Hypothalamic obesity is an unfortunate complication in some survivors of brain tumors, especially those diagnosed in childhood. For instance, it has been estimated that as many as one-third of all the survivors of craniopharyngioma's develop severe obesity after diagnosis and treatment. At St. Jude Children's Research Hospital in Memphis, Tennessee, our team recently reviewed the Body Mass Index (BMI) curves (weight adjusted for height) of 148 children who survived brain tumors for at least five years, to see if we could determine risk factors for the development of future obesity in this vulnerable population. We looked at the roles of tumor location, tumor histology (type), extent of surgery, use of glucocorticoids (which can also cause weight gain), radiation therapy, chemotherapy, and the development of hormone disturbances. We found relations between the development of obesity and: 1) tumor location (hypothalamus), 2) tumor histology (craniopharyngioma and hypothalamic astrocytoma), 3) having had surgery (either a biopsy and/or a gross total resection), 4) the amount of radiation directed at the hypothalamus (greater than 51 Gy), and 5) the presence of hypothalamic hormone disturbances. All of these risk factors inferred a degree of hypothalamic damage in their expression. Thus, we are led to believe that obesity in this setting is due directly to damage to the hypothalamus, whether it is from the tumor itself, or the surgery or radiation treatments thereof. This is important because it gives physicians an idea of who is at risk, so that potential preventative measures can be instituted early, and suggests methods for limiting damage to the hypothalamus during brain tumor treatment in the future.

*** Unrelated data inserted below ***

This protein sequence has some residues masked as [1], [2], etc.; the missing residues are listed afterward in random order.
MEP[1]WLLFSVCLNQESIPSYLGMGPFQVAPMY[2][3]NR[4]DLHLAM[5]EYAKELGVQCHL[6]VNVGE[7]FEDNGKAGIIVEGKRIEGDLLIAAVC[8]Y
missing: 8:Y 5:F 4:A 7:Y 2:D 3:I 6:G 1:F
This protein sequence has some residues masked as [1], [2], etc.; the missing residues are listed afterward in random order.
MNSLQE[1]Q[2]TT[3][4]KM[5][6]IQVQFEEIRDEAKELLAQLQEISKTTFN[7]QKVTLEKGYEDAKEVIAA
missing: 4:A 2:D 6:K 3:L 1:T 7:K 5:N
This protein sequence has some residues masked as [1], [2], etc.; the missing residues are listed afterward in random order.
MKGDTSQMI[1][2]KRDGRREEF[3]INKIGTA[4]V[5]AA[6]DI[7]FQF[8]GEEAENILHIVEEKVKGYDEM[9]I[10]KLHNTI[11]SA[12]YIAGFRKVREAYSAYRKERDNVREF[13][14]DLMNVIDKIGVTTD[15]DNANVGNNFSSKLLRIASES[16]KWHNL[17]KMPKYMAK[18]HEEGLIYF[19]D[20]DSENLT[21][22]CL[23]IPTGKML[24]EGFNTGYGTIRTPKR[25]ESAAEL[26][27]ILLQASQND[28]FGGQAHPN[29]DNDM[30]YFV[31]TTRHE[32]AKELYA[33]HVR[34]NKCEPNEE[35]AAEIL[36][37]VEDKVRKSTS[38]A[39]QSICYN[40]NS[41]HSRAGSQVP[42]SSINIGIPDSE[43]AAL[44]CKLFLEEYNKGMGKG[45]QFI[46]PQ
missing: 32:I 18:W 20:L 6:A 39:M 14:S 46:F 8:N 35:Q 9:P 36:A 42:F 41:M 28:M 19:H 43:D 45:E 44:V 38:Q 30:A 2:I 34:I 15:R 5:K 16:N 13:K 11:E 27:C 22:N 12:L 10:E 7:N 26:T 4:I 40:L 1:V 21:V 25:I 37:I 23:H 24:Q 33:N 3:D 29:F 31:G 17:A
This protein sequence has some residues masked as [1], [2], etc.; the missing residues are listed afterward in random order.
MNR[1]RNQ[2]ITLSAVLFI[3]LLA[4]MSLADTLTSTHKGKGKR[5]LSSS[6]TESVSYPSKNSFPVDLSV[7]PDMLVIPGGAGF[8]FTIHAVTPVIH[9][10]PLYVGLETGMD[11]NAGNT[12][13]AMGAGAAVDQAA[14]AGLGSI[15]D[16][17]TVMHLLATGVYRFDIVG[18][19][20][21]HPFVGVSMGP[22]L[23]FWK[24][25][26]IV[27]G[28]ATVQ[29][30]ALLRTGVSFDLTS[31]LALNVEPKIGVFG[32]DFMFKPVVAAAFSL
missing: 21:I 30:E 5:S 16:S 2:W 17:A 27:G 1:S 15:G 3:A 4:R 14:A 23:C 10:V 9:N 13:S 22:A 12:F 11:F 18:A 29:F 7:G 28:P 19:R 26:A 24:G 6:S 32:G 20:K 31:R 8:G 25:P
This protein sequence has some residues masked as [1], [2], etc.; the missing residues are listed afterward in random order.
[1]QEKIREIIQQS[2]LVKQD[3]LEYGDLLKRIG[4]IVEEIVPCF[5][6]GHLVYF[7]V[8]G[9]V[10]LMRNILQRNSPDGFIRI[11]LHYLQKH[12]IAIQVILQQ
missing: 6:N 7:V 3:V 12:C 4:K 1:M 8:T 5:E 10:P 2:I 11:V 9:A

A rat model of hypothalamic obesity has been available to scientists for approximately 50 years. Experimental damage to an area of the brain known as the ventromedial hypothalamus (VMH) triggers non-stop eating and weight gain in these rats. Even in the face of severe caloric restriction, animals with VMH lesions continue to gain weight, because their metabolism is geared toward energy storage instead of energy burning. Prior to the development of the severe obesity, it has been shown that VMH-damaged rats manifest increased insulin levels (which converts blood sugar into storage as fat). However, investigators have also found that cutting the nerve that leads to from the brain to the pancreas (called the vagus nerve) in rats prevents the hyperphagia, insulin rise, and weight gain. Thus, it has been proposed that the VMH may control energy balance by influencing insulin secretion through the vagus nerve. These data also suggest a potential target for therapy. While suppressing the function of the vagus nerve with drugs has numerous side effects, the use of drugs to suppress insulin production by the pancreas is easier, more specific, and less dangerous.